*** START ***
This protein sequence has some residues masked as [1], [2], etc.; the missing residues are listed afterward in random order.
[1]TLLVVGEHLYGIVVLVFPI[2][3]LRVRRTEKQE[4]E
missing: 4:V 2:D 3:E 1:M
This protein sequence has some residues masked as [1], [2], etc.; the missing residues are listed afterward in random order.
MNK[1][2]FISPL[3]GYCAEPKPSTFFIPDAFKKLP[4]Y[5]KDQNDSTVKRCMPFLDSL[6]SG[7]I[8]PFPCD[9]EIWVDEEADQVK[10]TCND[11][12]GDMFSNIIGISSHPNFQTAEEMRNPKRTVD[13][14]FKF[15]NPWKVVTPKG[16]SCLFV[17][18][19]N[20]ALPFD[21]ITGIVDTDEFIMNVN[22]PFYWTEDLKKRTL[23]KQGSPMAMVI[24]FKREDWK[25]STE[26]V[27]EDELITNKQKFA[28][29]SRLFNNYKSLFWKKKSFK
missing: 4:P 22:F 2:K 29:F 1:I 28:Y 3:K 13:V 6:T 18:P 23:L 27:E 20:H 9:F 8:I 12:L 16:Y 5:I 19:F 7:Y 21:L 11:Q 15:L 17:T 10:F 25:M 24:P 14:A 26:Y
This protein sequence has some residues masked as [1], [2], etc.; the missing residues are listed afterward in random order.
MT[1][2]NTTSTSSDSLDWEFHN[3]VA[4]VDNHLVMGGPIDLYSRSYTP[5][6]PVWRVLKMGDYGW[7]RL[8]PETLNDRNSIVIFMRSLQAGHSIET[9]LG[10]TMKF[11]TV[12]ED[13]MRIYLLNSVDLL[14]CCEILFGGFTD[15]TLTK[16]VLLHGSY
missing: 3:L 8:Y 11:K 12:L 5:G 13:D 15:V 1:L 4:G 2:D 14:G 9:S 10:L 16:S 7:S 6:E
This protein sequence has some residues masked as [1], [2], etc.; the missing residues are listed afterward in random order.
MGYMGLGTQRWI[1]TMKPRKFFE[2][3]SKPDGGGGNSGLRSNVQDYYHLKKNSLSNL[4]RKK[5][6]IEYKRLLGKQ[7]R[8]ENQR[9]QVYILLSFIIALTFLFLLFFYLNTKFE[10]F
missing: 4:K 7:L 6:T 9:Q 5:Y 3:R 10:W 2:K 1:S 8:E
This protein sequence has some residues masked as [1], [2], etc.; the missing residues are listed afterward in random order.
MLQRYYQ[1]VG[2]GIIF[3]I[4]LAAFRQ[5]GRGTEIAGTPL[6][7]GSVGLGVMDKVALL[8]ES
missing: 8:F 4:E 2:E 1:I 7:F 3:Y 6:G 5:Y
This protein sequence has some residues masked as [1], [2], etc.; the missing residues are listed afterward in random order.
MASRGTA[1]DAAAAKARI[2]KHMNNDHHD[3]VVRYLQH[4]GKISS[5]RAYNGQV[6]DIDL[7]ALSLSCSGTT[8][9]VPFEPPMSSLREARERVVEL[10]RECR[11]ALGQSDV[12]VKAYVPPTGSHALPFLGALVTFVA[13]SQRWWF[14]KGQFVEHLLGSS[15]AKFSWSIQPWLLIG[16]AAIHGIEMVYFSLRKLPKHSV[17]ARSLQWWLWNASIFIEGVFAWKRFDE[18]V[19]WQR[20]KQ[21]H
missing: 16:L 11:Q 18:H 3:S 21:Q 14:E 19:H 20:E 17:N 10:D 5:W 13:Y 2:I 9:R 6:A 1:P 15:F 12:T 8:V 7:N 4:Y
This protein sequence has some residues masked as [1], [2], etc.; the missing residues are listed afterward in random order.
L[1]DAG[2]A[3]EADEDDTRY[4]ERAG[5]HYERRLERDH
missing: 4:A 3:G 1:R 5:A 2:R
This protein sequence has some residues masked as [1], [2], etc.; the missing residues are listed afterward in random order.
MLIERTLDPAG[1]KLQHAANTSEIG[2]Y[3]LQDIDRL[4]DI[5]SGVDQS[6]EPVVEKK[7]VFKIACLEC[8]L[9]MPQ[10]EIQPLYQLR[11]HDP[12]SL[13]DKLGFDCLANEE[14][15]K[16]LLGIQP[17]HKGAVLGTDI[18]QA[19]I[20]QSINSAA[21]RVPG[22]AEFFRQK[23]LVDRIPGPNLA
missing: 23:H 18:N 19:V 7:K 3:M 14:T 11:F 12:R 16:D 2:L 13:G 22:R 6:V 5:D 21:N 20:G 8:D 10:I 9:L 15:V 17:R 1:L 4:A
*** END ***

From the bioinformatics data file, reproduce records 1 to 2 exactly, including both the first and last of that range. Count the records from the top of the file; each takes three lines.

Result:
This protein sequence has some residues masked as [1], [2], etc.; the missing residues are listed afterward in random order.
[1]TLLVVGEHLYGIVVLVFPI[2][3]LRVRRTEKQE[4]E
missing: 4:V 2:D 3:E 1:M
This protein sequence has some residues masked as [1], [2], etc.; the missing residues are listed afterward in random order.
MNK[1][2]FISPL[3]GYCAEPKPSTFFIPDAFKKLP[4]Y[5]KDQNDSTVKRCMPFLDSL[6]SG[7]I[8]PFPCD[9]EIWVDEEADQVK[10]TCND[11][12]GDMFSNIIGISSHPNFQTAEEMRNPKRTVD[13][14]FKF[15]NPWKVVTPKG[16]SCLFV[17][18][19]N[20]ALPFD[21]ITGIVDTDEFIMNVN[22]PFYWTEDLKKRTL[23]KQGSPMAMVI[24]FKREDWK[25]STE[26]V[27]EDELITNKQKFA[28][29]SRLFNNYKSLFWKKKSFK
missing: 4:P 22:F 2:K 29:F 1:I 28:Y 3:K 13:V 6:T 18:P 23:L 27:E 20:H 9:F 8:I 12:L 16:Y 5:I 19:F 7:Y 21:L 11:Q 15:L 17:T 10:F 25:M 24:P 14:A 26:Y